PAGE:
2 channel video (18 min), epoxy puddles, floor mopping robot, LED subtittles, hand carved wooden beams, polarising filtre. Dimensions variable.
Solo show at Den Frie, Copenhagen
Photos by David Stjernholm
The exhibition has been realised with the support of: City of Copenhagen, Danish Art Workshops, Danish Arts Foundation, Dansk Tennis Fond, Det Obelske Familiefond, Knud Højgaards Fond, Norwegian Artistic Research Programme, the Norwegian Audio and Visual Fund and Aage og Johanne Louis-Hansen Fond.
“A thick layer of hygge blankets a hundred years of colonial history,” says a speaker’s voice – one of the many fragments of speech and visual layers comprising the video installation Half Hidden. The work centres on an abandoned cryolite mine in Ivittuut, Greenland and re-contextualises an amalgamation of archival materials.
Haaning examines technological development within a broader historical perspective on resource extraction, mining and imperialism. With a fascination for forgotten places and structures that persist invisibly as memories and the sediment of time, Haaning delves into the Danish National Archives’ telegrams and other materials from Ivittuut.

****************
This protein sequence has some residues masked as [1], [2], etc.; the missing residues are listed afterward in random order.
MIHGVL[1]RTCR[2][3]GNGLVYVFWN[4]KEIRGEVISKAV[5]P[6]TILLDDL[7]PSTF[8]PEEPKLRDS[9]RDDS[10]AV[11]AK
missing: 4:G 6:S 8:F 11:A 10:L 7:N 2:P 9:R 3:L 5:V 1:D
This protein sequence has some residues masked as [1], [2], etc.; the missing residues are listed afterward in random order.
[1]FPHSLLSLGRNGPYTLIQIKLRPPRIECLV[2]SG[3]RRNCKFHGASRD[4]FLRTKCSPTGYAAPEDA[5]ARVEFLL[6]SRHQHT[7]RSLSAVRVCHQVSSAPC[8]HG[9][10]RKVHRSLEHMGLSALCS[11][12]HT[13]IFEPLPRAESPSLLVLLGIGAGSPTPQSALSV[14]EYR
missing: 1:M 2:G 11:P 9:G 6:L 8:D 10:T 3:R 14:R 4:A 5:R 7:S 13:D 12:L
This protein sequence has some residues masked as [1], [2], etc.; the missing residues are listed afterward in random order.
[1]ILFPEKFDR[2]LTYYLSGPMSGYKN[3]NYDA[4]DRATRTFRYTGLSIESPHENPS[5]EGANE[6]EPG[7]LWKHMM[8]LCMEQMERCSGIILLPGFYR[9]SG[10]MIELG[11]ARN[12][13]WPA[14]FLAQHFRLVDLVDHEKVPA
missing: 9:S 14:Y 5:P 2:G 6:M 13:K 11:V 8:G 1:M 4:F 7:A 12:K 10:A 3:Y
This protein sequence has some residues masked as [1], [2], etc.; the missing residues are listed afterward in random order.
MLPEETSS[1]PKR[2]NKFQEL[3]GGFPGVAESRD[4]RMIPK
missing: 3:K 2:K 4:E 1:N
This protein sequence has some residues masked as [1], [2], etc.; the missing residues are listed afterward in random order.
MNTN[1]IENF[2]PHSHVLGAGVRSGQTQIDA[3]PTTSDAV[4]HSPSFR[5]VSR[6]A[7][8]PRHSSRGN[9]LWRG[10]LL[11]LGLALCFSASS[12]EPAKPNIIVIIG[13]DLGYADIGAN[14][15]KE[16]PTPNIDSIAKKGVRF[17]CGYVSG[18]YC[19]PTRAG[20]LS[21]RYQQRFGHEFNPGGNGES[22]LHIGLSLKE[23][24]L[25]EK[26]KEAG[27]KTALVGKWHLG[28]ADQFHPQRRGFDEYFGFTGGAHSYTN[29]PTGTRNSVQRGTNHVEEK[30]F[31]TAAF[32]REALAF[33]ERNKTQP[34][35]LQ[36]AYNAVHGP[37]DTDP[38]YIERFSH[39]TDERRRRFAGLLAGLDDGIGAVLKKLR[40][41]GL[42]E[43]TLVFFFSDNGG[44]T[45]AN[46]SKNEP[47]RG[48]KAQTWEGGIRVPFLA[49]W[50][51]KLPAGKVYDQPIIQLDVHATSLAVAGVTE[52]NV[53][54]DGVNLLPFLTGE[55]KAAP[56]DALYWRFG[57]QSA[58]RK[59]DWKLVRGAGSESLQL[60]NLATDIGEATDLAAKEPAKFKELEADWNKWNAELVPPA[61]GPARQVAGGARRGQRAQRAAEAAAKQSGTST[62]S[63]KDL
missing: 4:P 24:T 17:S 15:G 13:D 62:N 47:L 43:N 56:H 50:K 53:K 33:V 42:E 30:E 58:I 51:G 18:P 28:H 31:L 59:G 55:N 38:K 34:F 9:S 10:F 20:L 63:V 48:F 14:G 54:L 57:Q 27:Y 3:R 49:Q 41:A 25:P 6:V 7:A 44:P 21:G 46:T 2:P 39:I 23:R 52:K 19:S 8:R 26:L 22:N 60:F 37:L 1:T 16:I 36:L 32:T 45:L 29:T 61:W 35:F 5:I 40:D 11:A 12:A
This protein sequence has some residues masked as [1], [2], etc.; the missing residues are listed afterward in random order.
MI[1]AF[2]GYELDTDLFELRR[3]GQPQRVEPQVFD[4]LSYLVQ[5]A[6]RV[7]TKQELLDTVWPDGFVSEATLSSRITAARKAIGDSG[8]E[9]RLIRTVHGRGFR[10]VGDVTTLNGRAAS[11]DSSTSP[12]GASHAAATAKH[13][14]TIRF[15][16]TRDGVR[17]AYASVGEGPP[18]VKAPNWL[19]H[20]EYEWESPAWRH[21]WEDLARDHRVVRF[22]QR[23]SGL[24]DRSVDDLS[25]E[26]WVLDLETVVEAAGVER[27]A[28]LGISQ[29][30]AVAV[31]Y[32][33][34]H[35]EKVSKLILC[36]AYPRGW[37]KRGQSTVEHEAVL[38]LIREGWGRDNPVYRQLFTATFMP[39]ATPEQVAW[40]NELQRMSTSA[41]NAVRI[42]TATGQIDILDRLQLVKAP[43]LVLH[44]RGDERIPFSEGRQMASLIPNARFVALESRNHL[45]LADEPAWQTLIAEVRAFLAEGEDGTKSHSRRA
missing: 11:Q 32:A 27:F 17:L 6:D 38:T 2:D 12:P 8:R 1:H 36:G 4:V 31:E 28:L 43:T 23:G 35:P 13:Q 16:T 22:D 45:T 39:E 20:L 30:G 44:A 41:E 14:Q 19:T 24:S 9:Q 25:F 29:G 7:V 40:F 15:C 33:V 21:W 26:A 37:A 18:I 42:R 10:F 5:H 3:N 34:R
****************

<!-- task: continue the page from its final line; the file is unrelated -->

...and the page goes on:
Denmark extracted the rare mineral cryolite in Greenland from the 1850s until 1986. A revolutionary ingredient in the mass production of aluminium, cryolite proved critical for the shipbuilding and aviation industries during World Wars I and II. The mineral was so important that Greenland’s cryolite mine was put under US administration until the end of WWII after Denmark was occupied in 1939. But this history has been virtually erased from the collective memory and consciousness of the Danes. Today the flooded mine stands as a scar in the Greenlandic landscape: a flat plane of water and an enormous geographical and symbolic void, concealing centuries of history.
Excerpt of video